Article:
Ford Motors has been working on some interesting technologies that the company is calling “mobile healthcare apps” for cars. These in-car health and wellness connectivity services and technologies are pretty interesting and have a lot of implication for how a PHR might be used in the future.
Since Bluetooth in the vehicle is now basically standard, the new things that Ford is introducing use that and some fun technologies and software to do a variety of health monitoring and other tasks. With Ford’s “infotainment” system on the dashboard, these can do basically what any smart phone can do. Couple this with cutting-edge in-vehicle tech and you have some great combos available.
Two reports from the U.S. Department of Health and Human Services, the latest by the Office of the Inspector General, found “a lack of general security controls during prior audits at Medicare contractors, State Medical agencies, and hospitals.” Security is a big concern, of course, and something that all of us in the electronic health record industry take seriously. According to the OIG, some might be taking that a little more seriously than others.
The trouble with security, though, is that one man’s secure storage is another man’s easy pickins. IT security is a big field that has a lot of opinions on what is and what isn’t defined as “secure.” Another problem is with who’s doing the securing and how many are expected to (or not to) have access to the information being secured.
Mainstream medicine is finally acknowledging that the mobile smart phone revolution is entering medical care in a big way. While, until recently, many in the health care industry have been reluctant to embrace new electronic communications and storage solutions, the ubiquitous smart phone is entering the daily lives of doctors, nurses, and practitioners everywhere. Not to mention the lives of their patients.
With the smart phone’s wide adoption has come a flurry of applications for them to help people manage their health care. From our own app here at MedeFile to apps that remind people to take their medications, monitor glucose, watch for drowsy drivers, monitor the elderly for signs of problems, and more. Health-related apps have gone beyond fitness and dieting and entered the realm of medicine.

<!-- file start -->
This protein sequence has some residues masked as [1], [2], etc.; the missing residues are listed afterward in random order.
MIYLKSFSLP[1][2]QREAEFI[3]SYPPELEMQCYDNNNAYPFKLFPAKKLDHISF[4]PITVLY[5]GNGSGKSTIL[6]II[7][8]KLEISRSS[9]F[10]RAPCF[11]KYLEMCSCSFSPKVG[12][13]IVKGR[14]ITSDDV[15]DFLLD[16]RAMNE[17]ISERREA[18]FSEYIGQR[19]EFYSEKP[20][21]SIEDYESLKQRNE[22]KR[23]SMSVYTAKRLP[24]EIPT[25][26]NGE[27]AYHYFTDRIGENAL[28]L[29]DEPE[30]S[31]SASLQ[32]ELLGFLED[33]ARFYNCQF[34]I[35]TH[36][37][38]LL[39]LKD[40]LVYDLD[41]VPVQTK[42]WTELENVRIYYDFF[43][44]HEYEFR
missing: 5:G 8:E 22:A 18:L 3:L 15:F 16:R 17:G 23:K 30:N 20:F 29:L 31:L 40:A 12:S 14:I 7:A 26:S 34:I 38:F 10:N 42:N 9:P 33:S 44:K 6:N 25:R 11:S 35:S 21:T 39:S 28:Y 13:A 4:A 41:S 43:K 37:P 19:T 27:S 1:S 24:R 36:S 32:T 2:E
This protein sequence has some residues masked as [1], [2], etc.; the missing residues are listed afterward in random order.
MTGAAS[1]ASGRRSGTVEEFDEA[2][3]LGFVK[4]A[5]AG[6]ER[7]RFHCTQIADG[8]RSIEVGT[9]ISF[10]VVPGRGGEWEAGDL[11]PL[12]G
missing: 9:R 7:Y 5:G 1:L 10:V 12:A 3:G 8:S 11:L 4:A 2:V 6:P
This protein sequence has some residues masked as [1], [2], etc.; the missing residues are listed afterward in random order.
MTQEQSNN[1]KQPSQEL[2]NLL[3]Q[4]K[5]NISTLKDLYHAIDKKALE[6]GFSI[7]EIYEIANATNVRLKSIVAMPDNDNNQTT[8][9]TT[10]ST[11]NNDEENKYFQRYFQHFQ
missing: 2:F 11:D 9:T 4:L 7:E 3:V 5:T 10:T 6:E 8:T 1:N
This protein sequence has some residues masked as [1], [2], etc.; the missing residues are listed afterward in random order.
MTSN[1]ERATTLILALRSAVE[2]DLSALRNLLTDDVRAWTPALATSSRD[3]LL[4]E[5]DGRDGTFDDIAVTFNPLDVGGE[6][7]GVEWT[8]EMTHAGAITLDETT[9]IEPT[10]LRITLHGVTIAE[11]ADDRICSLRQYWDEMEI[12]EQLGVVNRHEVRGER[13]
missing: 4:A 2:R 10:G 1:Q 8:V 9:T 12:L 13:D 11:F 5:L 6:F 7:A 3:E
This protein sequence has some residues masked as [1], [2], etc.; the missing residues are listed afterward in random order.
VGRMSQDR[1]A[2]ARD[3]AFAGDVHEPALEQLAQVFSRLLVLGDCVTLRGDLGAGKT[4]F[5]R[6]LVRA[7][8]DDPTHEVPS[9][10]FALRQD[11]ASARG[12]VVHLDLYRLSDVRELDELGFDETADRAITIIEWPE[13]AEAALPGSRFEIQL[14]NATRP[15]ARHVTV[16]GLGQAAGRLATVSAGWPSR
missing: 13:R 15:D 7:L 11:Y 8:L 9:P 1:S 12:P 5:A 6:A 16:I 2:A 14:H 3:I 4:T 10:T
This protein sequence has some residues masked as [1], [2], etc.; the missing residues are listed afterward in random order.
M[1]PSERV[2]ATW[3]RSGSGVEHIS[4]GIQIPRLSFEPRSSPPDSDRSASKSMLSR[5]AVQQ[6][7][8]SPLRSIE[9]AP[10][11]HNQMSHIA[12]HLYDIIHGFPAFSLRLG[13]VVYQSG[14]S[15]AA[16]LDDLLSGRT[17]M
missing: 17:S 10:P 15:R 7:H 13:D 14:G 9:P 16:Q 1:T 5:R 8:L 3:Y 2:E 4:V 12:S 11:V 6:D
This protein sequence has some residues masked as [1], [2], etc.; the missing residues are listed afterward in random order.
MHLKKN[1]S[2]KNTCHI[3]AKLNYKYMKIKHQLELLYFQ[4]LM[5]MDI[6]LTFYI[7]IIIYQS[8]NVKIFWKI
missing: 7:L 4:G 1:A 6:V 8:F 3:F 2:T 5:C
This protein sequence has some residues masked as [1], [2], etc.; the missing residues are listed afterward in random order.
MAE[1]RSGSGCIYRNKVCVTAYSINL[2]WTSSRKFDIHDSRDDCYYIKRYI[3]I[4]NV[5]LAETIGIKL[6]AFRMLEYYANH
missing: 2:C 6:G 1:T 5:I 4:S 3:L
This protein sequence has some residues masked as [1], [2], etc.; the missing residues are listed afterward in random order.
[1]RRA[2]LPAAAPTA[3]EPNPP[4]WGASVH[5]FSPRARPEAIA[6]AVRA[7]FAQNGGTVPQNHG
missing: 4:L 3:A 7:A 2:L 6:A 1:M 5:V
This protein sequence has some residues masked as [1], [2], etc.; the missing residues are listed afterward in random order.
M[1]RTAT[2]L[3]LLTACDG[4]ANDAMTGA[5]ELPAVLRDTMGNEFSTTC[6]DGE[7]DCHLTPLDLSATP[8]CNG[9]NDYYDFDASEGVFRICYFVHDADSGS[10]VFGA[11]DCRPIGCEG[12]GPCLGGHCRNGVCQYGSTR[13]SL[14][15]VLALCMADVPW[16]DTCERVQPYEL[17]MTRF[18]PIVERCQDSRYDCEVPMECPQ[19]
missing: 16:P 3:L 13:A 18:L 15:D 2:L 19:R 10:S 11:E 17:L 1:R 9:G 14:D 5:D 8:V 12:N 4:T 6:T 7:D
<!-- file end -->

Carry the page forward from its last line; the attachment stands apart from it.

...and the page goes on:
Mobile apps are making it possible for patients to seize their own health care and become responsible for it like never before. Gone are the excuses to doc about why they forgot their pills or how come they aren’t doing the exercises the physical therapist recommended. Now there’s an app for that.
For years.. more than a decade at least, the idea of having a paperless office, organization, or business has been a dream. As technology improves, less and less paper is being used for everyday business transactions. In health care, sadly, the march towards paperless has not been nearly as fast paced. While I mentioned a hospital in Canada that has gone nearly paperless for most of its day-to-day patient care requirements, that example is only one hospital. There are hundreds of thousands of hospitals worldwide who are still stuck in the 1960s in terms of paper usage.
Another hospital, however, has joined the near-paperless ranks. The Instituto Mediterraneo per I Trapianti e Terapie ad Alta Specializzazione (ISMETT) in Italy is not only one of the world’s leading transplant hospitals, but it’s now almost entirely paperless.
The Canadian government, beginning with the province of Alberta, will be allowing patients full access (via the Internet) to their patient records in the Canadian health care system. MyHealthAlberta, the first in a series of expected rollouts for electronic medical records (EMR) access, will open to the public later this year. The $33 million initiative is a personal health portal (PHP) access system for Canadians in the national healthcare system.
Patients will be able to both allow access to information, including personal health records (PHRs), information about wait times for specialists, and allow patients to input some personal health information as well. It is being designed to allow better access and information sharing between patients and physicians.
The first phase of MyHealthAlberta went online earlier this month and will see five phases of development. The site currently offers general health information on a variety of topics that have been vetted and approved by physicians in Canada. Wait time information is currently appearing as well, with more and more providers and clinics being included daily.